The German film and TV industries were mourning on Monday the death of director, writer and producer Helmut Dietl from lung cancer. He was 70.
Once described as “the German answer to Woody Allen”, Dietl was known to international audiences largely for his send-up of the fake Hitler diaries saga in the 1992 film Schtonk!, which was subsequently nominated for a best foreign language film Academy Award.
Bavarian-born Dietl had already made a name for himself before Schtonk! on German TV with critically praised audience favourites such as Münchner Geschichten (1974/5), Der Ganz Normale Wahnsinn (1979/80), Monaco Franze and the six-part series Kir Royal, a biting satire on Munich high society and tabloid journalism.
According to the late TV commissioning editor Jörn Klamroth of Cologne’s WDR, the inspiration for Kir Royal came to Dietl in 1984 when he and the director saw a photo in a cafe showing Cardinal Joseph Ratzinger (later Pope Benedict) sitting together with the conservative Bavarian politician Franz Josef Strauss and a local racketeer.
Schtonk! was followed by Rossini with a stellar cast including Uwe Ochsenknecht, Mario Adorf, Joachim Krol, Veronica Ferres and introducing the then little-known actress Martina Gedeck.
The film was seen by more than 3.2m cinema-goers in Germany and much fun was had playing the parlour game matching Dietl’s Munich circle of close friends – from producer Bernd Eichinger to writer Patrick Süskind.
Dietl did not repeat the success of these two films with his subsequent productions Late Show, Vom Suchen Und Finden Der Liebe and Zettl, but this did not diminish his standing in the German film and TV landscape.
It was only fitting last year that the German Film Academy should recognise his achievements with an Honorary German Film Award, and the audience of 1,800 in Berlin’s Friedrichstadtpalast gave a standing ovation for the visibly frail film-maker who had made his illness public in autumn 2013.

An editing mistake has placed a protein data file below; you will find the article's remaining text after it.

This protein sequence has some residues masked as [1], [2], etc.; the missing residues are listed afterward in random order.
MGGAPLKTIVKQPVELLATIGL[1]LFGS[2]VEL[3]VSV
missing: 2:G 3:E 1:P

Dietl’s trademark was the colour white. This correspondent recalls visiting his flat in Munich’s Schwabing district after the release of Schtonk! to for an interview in Screen’s Cannes dailies that year.
What sticks in the memory after all these years is that all the furniture was white and Dietl, characteristically dressed from head to toe in white, was smoking one Gitanes after the other.
He was over the moon about Screen International’s review of Schtonk!
Later, there was an opportunity to sit in on part of the shoot of Dietl’s next feature Rossini in, of all places, a brothel in the north of Munich.
While the film crew went about their business getting their scenes in the can, inquisitive heads could be seen peering over a landing until the madam shooed her girls, the genuine articles, away from the cameras and the gaze of an innocent trade journalist.
Germany’s culture minister Monika Grütters observed in a statement upon Dietl’s death that he had always succeeded “in combining intelligent humour, good entertainment and unerring social criticism.”
She said, “Helmut Dietl, the master of film satire, will never be forgotten by fans for film and television.”